Blocking M2R signaling reversed EMT in NSCLC cells
We then examined the expression of EMT-related molecules using Western blot analysis in PC9 and A549 cells. As shown in Figure 3A, epithelial marker E-cadherin was upregulated and mesenchymal markers such as vimentin or matrix metallopeptidase 9 (MMP9) were downregulated in a dose-dependent manner in both cell lines treated with methoctramine. EMT master regulators Snail or ZEB1 were also downregulated by methoctramine treatment in a dose-dependent manner. These results were further confirmed by immunofluorescence experiments in A549 cells. As shown in Figure 3C, E-cadherin was located on the surface of cells while vimentin was located in the cytoplasm of cells. Methoctramine treatment reversed EMT by inducing the expression of E-cadherin and simultaneously repressing the expression of vimentin. Next, we stably transfected cells with scrambled shRNA (Ctrl) or M2R-specific shRNA (M2R) and then examined the expression of EMT-related molecules. As shown in Figure 3B, knockdown of M2R expression increased the expression E-cadherin and decreased the expression of vimentin or MMP9 and EMT master regulators Snail or ZEB1, confirming that blocking M2R signaling reversed EMT in NSCLC. The only source of ligand for M2R in these studies was endogenous ACh released by tumor cells, suggesting that non-neuronal ACh promotes EMT partially through activation of M2R in NSCLC cell lines.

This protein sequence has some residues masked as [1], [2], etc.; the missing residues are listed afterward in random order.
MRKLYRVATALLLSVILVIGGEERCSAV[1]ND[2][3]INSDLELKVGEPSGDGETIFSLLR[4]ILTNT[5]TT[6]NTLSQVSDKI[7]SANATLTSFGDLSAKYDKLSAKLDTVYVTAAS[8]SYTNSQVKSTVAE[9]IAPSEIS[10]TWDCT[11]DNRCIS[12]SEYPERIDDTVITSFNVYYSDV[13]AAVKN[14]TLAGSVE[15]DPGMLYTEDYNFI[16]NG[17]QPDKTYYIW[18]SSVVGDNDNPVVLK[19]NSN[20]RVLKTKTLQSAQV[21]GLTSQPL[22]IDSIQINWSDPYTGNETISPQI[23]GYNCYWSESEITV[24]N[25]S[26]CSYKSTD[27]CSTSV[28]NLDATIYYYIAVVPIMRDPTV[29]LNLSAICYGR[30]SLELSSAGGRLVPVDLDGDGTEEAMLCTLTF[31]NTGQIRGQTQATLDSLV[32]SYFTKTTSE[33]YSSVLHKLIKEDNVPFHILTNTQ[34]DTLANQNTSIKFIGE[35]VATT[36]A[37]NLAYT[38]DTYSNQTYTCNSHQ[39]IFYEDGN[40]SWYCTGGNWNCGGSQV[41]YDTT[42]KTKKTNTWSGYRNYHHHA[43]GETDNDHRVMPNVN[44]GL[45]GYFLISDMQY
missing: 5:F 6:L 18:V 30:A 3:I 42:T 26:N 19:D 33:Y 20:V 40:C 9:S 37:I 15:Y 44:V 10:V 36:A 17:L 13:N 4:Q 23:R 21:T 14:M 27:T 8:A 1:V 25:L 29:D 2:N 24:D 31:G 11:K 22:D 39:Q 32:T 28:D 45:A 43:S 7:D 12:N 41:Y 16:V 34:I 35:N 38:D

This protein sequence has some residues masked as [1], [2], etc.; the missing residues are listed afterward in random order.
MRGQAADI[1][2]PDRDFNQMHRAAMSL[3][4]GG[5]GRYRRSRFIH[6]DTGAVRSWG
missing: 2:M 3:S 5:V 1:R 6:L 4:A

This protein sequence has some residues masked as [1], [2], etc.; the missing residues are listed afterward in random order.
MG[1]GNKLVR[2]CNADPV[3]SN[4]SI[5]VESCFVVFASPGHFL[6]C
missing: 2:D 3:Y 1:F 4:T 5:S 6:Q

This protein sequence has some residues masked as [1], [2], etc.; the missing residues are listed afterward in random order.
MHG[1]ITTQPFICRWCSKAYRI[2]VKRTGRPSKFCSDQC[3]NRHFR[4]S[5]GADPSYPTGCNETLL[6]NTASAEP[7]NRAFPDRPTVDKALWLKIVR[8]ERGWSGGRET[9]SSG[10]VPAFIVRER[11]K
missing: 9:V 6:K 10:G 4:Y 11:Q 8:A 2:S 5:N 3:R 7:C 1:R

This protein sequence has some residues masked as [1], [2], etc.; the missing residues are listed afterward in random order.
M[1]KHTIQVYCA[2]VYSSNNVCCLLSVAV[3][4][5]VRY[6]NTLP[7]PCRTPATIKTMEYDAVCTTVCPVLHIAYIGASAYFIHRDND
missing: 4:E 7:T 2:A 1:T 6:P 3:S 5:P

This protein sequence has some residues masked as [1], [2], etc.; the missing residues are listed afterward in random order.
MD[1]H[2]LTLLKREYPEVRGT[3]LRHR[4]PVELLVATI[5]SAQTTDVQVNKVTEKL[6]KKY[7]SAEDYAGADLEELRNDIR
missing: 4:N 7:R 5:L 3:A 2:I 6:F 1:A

Figure 3: Blocking M2R signaling reverses epithelial-mesenchymal transition (EMT) in NSCLC cells. A. Cells were treated with the indicated concentrations of methoctramine for 72 h. The expression of EMT-related molecules was measured by Western blot. B. Cells were stably transfected with M2R shRNA. The expression of EMT-related molecules was measured by Western blot. β-actin was used as loading control for Western blot. The data are presented as the means ± SEM and normalized to cells treated with solvent (A) or cells stably transfected with control shRNA (B) *P < 0.05; **P < 0.01; ***P < 0.001, compared with control. C. A549 cells were treated with 5 μM MT for 72 h and then were stained with fluorescent antibody against E-cadherin or vimentin. Confocal microscopy images showed membrane expression of E-cadherin (red, upper lane) and cytoplasm expression of vimentin (red, lower lane). Nuclei were stained with Hoechst 33342 (blue).
NF-κB activity was inhibited by M2 antagonist methoctramine in NSCLC cells